What Is Sound Imaging? (For Headphones)

What Is Sound Imaging? (For Headphones)

What is sound imaging? Does it have a MAJOR effect on what you hear when you’re listening to your favorite music on your headphones?! The short answer is yes. But what does it mean and how does it change the way you experience music?

There are multiple factors that have an effect, including the microphone placement used during the initial recording, as well as the style of headphone you use to consume it. If you’ve ever been to a live show, you know what it’s like to see the guitarist break out into a tear-jerking solo or watch the drummer smash his drum kit until his hands bleed.

Ultimately, terms like imaging and soundstage wouldn’t exist without utilizing the live experience as our main reference point. Is it possible to capture that lightning in a bottle listening to your favorite song, wearing headphones in solitude? 

What Is Sound Imaging? – For Headphones

Let’s be honest, most stock earbuds or headphones that come with the purchase of a new phone usually aren’t the best of the best. In fact, nine times out of ten, they have a below average performance and only do their job at the most basic level. Nothing more, nothing less. 

When you’re listening with stuck ‘buds, the music usually sounds like it’s happening inside your head. Each instrument, vocal passage, and sound effect becomes condensed into a tight and compact combination of audio vibrations. 

When you’re standing outside listening to the birds chirping, dogs barking, and planes flying overhead – each sound appears to be coming from outside your head. You can hear the airplane or helicopter passing overhead. You know it’s there, but you also recognize it’s flying at an elevation.

How It Affects Your Gaming & Movie Watching Experience

How does this apply to headphones? Well, that’s because width, depth, and height all play an essential role. For example, if you’re watching an action movie (or playing a fast-paced video game), you want to be aware of where the sounds are coming from. 

Width, Depth, and Height

The width represents your left and right channels. Depth is important for simulating sounds coming from below you. (Like when you’re standing on the edge of a cliff or waiting to drop out of a helicopter in a video game, for example.) In the example we used above, height helps pinpoint any sounds above you. 

Gain A Competitive Gaming Edge

Helicopter Video Game - What Is Sound Imaging?

Accurate height reproduction can be especially important for gaming. Being able to pinpoint where you are in relation to the virtual environment will not only give you a competitive advantage, but make any game ten times more immersive

If another character is sneaking up from behind or someone called in an airstrike, a good pair of headphones will accurately locate their position. That way, you can turn around or look up when you need to and quickly react to the incoming threat.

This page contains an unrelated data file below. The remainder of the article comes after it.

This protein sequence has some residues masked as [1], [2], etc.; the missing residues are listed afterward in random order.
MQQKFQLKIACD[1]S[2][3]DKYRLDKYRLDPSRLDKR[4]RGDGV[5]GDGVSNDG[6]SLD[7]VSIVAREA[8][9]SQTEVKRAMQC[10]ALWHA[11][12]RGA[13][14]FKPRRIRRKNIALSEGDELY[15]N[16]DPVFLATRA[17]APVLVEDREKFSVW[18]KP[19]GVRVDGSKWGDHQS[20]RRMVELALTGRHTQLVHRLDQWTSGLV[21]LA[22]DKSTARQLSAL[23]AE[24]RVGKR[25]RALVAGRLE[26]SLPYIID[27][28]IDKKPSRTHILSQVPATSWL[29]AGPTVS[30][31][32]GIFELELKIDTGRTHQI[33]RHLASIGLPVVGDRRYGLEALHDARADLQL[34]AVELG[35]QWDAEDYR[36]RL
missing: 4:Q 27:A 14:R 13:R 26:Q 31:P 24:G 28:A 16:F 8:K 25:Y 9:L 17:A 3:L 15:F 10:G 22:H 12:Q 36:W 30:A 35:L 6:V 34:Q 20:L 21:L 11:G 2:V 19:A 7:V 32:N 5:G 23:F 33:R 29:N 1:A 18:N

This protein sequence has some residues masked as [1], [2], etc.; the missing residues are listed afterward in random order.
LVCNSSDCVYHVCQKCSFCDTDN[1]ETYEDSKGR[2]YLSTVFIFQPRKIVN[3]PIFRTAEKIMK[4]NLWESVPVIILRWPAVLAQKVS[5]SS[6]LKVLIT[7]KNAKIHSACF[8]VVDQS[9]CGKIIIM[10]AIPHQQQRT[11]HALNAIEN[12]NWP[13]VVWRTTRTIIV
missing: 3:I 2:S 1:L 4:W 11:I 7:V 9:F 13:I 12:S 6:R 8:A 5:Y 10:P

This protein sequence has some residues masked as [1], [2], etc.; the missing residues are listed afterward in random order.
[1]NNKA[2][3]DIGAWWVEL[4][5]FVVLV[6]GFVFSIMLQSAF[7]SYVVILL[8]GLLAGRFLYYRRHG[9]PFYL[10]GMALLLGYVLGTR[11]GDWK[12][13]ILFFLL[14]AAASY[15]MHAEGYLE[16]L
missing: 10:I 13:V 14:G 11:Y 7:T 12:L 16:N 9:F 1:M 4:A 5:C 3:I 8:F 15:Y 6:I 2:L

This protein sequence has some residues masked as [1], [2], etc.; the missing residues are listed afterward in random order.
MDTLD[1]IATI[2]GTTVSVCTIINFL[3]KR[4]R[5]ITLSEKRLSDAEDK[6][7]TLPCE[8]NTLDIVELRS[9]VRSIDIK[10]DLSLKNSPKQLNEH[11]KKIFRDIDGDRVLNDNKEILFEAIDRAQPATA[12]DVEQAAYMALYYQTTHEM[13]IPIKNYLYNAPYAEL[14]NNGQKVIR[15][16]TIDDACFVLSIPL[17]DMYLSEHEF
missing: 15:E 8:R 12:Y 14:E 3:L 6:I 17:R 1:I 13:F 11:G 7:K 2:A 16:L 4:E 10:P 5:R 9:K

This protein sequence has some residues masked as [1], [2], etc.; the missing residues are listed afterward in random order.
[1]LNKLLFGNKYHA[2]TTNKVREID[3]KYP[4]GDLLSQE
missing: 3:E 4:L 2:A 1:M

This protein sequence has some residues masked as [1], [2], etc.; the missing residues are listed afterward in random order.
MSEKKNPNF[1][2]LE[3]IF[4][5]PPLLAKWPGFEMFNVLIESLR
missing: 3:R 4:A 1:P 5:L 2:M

Watching vs. Experiencing Movies

When you’re watching movies with headphones, the same concept applies (except you can’t interact with the characters… yet). Would you rather feel like you’re watching a movie, or experience it as if you’re a part of the cast and story line

Soundstage & How It Plays A Role

Another closely-related term that’s important to know is “soundstage”. A soundstage is pretty much exactly what you might be thinking. A simulated (or reproduced) stage where the sound (from your music/movie/game) is coming from.

The Typical Live Band Setup 

Typically, the singer stands in the center of the stage and the other band members play on either side of the vocalist. The drummer is usually set up behind the rest of the band.

When it’s done correctly, it feels like the vocals are coming from the center of your head. Sometimes, it even makes you feel like you’re literally standing right next to the vocalist on stage (minus the crowd noise, of course). 

3 Main Elements To Remember

Center Stage - What Is Sound Imaging?

Soundstage and imaging share what could be described as some sort of audio marriage. They both work side by side to best simulate and recreate the live experience. The soundstage is the musical backdrop, the music is the music, and imaging highlights where each specific sound (playing from your cans) is located.

All that is happening inside our cans while we sit back and enjoy our favorite songs! It doesn’t seem like a very complex process when you break it down into those 3 elements, but when it’s done right – it can make a world of difference

That’s why it’s especially impressive when a pair of in-ear headphones (like the 1More Triple Driver) can pull it off relatively well. Tiny electrical components housed inside a fairly compact ear cup or earpiece almost seamlessly managing to emulate a live band or DJ! Does all that still apply if you’re listening to a low quality recording? 

Initial Recording Process & Miking